19. Telegram from the Department of State to the Embassy in Cuba 1
442. Department concerned over reports from the press and other sources indicating increasing opposition to electoral solution in Cuba. These include among others (1) recent statements opposition leaders in U.S. that fair elections under Batista impossible due (a) fraud in registering voters and Government control of carnets; (b) suspension guarantees during reorganization parties; (c) increasing violence; (d) GOC failure grant at least partial amnesty political prisoners; (e) continued suspension guarantees in Oriente; and (f) rearrest or refusal release political prisoners despite writs habeas corpus; (2) withdrawal Pardo Llada’s PNR from elections and pressure being placed on Grau by Autenticos in Oriente to withdraw; (3) recent declarations Civic Institutions and Juventud Catolica adverse to GOC and elections; (4) indications religious hierarchy becoming active against Government and not supporting elections; (5) lack of Batista initiative to reassure prospective voters by meeting challenge of opponents through clear definition of what Government considers fair assurances of honest elections and inviting bona fide counter proposals as basis for conferences seeking compromise either by direct talks or through intermediaries; (6) inviting exiles’ return with guarantees on their pledge abstain from revolutionary activities while campaigning politically.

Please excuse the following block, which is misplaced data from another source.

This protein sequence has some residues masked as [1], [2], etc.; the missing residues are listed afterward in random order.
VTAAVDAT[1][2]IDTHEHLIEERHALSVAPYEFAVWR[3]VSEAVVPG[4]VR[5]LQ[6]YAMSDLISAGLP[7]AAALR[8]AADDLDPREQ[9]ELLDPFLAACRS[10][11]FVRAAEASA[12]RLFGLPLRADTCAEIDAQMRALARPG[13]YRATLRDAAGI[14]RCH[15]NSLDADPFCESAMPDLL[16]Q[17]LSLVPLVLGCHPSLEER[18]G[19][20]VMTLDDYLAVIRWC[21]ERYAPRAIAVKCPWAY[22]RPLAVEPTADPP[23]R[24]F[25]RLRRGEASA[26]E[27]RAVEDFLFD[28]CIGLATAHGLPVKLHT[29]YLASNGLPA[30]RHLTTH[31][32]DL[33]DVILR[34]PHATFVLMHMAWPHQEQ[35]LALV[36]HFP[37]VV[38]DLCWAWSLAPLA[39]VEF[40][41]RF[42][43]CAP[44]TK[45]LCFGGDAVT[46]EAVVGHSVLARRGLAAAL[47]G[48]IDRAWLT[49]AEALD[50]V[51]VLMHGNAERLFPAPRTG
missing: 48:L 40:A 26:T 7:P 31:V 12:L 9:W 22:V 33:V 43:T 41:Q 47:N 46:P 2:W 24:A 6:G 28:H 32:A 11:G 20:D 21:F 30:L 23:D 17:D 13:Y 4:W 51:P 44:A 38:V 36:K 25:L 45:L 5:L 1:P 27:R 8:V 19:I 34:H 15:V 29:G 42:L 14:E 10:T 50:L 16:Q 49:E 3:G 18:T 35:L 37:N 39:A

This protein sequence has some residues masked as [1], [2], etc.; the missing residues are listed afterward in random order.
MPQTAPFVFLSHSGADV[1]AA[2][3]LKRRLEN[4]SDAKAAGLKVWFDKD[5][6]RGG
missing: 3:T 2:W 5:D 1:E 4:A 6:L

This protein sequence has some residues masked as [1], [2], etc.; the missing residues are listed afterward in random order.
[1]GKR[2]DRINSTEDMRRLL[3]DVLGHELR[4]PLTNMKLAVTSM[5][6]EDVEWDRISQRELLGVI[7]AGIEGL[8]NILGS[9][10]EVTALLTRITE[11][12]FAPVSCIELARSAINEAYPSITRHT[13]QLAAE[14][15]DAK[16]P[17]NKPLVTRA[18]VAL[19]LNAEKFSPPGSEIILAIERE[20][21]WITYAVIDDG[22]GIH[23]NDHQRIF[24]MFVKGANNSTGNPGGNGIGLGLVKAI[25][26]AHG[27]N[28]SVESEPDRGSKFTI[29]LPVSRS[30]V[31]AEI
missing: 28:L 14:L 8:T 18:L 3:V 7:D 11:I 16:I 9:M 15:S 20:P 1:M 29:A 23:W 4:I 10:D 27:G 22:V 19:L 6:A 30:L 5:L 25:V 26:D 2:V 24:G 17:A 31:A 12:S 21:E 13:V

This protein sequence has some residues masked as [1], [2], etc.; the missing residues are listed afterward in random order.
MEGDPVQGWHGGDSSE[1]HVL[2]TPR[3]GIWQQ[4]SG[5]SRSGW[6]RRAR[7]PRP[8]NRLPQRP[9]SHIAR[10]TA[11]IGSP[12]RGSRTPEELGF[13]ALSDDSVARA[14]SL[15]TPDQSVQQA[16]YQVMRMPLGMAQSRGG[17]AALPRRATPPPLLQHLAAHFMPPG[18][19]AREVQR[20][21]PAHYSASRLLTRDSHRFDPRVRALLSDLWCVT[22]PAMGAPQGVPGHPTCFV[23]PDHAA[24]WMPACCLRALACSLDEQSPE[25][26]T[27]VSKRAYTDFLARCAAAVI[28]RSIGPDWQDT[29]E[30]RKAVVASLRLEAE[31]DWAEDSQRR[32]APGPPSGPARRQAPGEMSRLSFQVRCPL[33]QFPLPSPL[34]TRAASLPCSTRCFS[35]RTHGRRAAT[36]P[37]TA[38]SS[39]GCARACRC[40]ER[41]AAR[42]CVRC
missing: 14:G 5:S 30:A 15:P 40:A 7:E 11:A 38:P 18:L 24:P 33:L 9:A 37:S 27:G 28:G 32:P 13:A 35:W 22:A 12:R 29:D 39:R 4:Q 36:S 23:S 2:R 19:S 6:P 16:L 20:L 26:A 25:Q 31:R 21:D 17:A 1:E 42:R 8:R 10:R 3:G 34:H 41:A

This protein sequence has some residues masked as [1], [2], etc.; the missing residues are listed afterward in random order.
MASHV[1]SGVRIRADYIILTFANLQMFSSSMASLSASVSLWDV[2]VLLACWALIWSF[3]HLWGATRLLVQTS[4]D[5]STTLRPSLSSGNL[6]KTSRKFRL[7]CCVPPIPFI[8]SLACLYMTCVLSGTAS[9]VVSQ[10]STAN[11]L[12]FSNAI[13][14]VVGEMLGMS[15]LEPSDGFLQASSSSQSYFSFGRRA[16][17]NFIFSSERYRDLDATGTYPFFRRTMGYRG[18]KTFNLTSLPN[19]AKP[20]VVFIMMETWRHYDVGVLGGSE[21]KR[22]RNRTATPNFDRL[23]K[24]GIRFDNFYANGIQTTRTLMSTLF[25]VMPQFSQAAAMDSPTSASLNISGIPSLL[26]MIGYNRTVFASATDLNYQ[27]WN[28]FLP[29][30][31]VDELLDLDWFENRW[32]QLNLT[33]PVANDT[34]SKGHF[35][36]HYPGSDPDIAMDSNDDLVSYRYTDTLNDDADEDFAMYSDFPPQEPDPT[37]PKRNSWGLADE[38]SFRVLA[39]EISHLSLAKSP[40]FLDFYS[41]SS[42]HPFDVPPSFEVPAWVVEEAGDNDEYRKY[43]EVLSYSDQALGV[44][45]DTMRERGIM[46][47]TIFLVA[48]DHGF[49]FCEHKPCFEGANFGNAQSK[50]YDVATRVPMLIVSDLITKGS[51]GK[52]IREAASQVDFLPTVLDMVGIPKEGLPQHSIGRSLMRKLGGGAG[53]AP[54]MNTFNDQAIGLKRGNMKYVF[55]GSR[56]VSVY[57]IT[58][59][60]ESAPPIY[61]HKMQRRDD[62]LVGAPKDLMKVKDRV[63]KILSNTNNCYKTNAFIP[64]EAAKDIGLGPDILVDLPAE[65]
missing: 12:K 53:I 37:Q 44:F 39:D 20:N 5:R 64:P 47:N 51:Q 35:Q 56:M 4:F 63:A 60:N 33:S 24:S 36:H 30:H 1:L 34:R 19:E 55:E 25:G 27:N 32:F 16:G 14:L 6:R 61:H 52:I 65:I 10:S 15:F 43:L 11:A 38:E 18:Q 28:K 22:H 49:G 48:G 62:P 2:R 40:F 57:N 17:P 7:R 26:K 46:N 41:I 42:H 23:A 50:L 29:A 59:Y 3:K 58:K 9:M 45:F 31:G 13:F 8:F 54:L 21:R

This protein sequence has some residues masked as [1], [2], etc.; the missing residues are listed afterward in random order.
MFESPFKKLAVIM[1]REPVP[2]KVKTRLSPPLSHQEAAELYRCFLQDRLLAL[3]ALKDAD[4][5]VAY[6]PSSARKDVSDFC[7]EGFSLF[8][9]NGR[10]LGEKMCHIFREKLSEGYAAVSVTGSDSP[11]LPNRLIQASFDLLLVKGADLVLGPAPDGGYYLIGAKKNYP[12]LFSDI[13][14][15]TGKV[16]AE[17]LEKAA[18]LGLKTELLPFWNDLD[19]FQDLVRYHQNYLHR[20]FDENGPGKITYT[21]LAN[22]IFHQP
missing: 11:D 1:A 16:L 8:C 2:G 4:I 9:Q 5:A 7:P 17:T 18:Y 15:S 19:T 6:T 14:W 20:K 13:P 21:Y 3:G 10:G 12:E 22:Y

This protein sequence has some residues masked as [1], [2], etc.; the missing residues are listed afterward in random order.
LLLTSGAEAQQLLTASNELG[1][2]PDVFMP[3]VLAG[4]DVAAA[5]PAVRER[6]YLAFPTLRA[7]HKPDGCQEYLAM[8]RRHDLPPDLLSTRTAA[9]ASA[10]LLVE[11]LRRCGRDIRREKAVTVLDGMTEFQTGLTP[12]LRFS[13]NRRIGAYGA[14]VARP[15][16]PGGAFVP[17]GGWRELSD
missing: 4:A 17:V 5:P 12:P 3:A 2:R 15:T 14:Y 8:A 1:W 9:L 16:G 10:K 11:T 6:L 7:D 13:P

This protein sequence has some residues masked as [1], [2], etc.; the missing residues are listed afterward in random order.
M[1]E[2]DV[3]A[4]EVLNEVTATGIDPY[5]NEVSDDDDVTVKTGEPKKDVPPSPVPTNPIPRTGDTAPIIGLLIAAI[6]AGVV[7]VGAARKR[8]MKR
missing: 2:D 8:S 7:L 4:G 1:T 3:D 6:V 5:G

In view above Department desires Embassy’s appraisal soonest present popular support in Cuba for elections and steps GOC could be encouraged to take to stem apparent rising tide against electoral solution. NY Times editorial today states GOC has taken no steps insure free elections thus they offer no solution. Department inclined to believe immediate announcement by Batista of invitation to neutrals to [Page 37] observe elections (Embtel 4742) followed by other positive steps might stem such adverse reaction US press and encourage popular participation.
Department would be interested in Embassy’s considered opinion on what both Government and pro-election opposition conceivably might do to promote reasonable election and diminish growing violence.
FYI Reference Embtel 474, Item b, third paragraph, OAS has shown reluctance supply observers whereas UN has done so previous occasions including recent Costa Rican elections. Figueres subsequently praised this procedure.